Monday August 18 – Thursday 21. Sherburne Pass Trail – NH10, Hanover, NH. (Mile 1743.1 since Springer Mountain and only 442.2 miles to Katahdin)
This is a bit of an experiment, as I’m trying to post using my iPhone instead of my iPad. If it works out, the iPad goes home and I save about 1.5 lbs in my pack. Every little bit helps!
After staying overnight at the excellent Inn at Long Trail, I had to hike for 0.5 mile to get back to the AT. I knew that I’d be crossing the 1700 mile barrier within a mile or so, though physical markers had been missing for the past 400 miles. Of course, this time, there were 2 markers, about 200 yards apart and I snapped pics of them both for Facebook.
The magnificent Kent Pond was my companion for about 30 minutes early on this day, as the trail curled around it, affording me some glorious shots of what the Brits would call a lake. I have constantly been struck by
how the beauty of everything is magnified by sunshine; it’s like nature’s own Windex, washing everything to a sparkle.
Leaving the pond and starting to climb, I ran into a young guy, Dude, having a cigarette on the trail. He started June 9th (yes, that is 78 days after me!) and is averaging over 25 miles a day! You’d be surprised by the number of smokers (both fragrant and non-fragrant) on the trail; it is an oddity that surprises me every time I see somebody light up.
We were spared a boggy walk soon after by a magnificent, clearly fairly new, wooden path through fields. These can be of dramatically varying degrees of disrepair, but this was almost pristine and very welcome.
Shortly after, I ran into Stardust, a young woman I’d met a few days before, crying on the trail. She sobbed that she is homesick and wants to go home, having lost her group and is scared to hike and camp alone. She thought she may have contracted Lyme Disease and had gone into Rutland to check. That had proven to be negative and now she was scared and alone. I really felt for her and tried to help her think rationally about it.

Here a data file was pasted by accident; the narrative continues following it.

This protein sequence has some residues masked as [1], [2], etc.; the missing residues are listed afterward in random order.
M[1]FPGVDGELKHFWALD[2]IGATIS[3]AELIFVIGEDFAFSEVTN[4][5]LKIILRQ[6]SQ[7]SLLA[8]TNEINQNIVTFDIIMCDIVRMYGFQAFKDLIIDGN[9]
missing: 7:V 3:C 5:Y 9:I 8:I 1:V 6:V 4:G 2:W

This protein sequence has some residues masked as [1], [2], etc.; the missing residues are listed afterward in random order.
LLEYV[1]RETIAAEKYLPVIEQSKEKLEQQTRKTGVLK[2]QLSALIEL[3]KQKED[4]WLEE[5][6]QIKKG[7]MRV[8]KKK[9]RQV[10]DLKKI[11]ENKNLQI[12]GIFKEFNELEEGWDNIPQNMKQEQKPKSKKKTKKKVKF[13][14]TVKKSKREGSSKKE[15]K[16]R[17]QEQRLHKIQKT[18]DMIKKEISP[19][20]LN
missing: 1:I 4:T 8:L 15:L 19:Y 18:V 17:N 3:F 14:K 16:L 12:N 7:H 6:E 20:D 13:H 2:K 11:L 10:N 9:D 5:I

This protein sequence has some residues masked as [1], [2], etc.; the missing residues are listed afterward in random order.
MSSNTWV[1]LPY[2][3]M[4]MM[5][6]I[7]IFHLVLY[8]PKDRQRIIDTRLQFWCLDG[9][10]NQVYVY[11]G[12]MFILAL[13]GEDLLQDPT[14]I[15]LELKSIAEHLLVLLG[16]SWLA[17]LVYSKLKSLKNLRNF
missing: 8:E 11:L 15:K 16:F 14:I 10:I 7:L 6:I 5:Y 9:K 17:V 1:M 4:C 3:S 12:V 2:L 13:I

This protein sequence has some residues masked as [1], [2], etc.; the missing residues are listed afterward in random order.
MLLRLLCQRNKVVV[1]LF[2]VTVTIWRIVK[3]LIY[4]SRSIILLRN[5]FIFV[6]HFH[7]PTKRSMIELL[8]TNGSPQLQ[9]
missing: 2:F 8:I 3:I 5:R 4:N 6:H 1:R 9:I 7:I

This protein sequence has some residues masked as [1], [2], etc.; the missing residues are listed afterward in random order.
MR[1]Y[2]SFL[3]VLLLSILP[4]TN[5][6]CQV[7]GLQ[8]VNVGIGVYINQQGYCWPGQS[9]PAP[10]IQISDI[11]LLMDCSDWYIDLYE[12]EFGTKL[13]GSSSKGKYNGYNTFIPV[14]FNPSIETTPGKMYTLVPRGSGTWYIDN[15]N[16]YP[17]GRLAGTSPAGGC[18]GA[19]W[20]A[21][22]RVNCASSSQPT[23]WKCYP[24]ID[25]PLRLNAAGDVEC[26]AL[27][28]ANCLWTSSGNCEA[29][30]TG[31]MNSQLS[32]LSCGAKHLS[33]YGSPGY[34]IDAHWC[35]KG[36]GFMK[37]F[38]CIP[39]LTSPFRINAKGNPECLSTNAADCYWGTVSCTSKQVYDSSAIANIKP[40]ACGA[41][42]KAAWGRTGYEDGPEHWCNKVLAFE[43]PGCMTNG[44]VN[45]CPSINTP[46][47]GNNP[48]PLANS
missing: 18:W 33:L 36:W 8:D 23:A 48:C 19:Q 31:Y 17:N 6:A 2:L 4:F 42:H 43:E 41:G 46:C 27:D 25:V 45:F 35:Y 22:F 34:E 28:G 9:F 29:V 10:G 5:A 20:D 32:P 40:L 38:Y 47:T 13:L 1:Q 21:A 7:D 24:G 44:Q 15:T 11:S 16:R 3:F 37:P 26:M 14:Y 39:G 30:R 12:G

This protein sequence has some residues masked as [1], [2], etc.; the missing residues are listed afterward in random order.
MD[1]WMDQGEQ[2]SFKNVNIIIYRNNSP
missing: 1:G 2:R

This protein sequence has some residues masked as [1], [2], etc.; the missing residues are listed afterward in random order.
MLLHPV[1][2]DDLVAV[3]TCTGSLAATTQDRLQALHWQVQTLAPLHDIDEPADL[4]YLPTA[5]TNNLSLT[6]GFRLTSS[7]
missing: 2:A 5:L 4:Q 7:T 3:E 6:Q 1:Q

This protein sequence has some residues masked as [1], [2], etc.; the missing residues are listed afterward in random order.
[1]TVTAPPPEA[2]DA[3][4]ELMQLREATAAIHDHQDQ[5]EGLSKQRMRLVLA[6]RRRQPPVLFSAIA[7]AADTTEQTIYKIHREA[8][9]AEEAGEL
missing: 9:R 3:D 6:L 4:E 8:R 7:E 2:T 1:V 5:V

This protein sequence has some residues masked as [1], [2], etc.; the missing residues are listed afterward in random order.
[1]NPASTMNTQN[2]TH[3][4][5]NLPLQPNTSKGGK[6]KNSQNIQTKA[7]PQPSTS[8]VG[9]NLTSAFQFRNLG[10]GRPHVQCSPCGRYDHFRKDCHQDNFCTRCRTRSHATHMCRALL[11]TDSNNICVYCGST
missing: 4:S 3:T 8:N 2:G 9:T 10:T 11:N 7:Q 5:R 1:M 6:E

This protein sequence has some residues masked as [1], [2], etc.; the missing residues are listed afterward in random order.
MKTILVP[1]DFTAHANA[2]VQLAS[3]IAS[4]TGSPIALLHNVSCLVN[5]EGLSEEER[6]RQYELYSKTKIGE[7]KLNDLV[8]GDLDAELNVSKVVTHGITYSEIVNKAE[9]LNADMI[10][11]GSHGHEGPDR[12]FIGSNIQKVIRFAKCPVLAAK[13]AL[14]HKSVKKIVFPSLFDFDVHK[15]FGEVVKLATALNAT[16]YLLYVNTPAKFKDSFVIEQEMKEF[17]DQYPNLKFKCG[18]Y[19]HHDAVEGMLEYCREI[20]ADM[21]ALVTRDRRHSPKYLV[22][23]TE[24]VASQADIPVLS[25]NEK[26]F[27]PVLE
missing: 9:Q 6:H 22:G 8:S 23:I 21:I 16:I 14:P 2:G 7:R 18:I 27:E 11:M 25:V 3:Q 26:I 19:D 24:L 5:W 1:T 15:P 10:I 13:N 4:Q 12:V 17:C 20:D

I talked to her about heading back to the Inn at Long Trail and waiting for another group of friends to catch up, while she asked me which shelter I was heading for that day. I told her, yet she was still undecided on what to do as I left. I doubted if I’d see her again.
Towards the end of this excellent hiking day, during which I covered 18 miles, I stopped to get some water from a stream and couldn’t find my filter. Panic quickly set in, as the water looked a little doubtful and I searched my entire pack before finding the filter precisely where it was supposed to be! Everything has to be in its place and, when something seems to be missing, my reaction is immediate and negative.
I reached Wintturi Shelter and met a section hiker, Papa, who started hiking the trail in sections on his retirement at 60. He was very chatty and eager to ask about doing the whole thing at once. There was another thru-hiker who’s name I can’t recall, and we were all chatting amiably when Stardust turned up, grinning, about 15 minutes later. She was clearly much happier and thanked me for “talking me off the ledge.” We were all happy for her continued adventure.
I slept far better than I had of late and woke to my 5.35am alarm, yet I was still last out of camp, as usual. I had a chatty breakfast with Papa and we were joined at the shelter for breakfast by Giblets, a section hiker I had met the previous evening, camping about 3 miles before the shelter. He’s a vegan and he showed me his breakfast, a combination of hydrated dried pineapple and bananas from Trader Joes. Over 1100 calories!! He and I left the shelter together and saw each other several times through the day; indeed, he even managed to catch up with me as I was filming another beautiful panorama.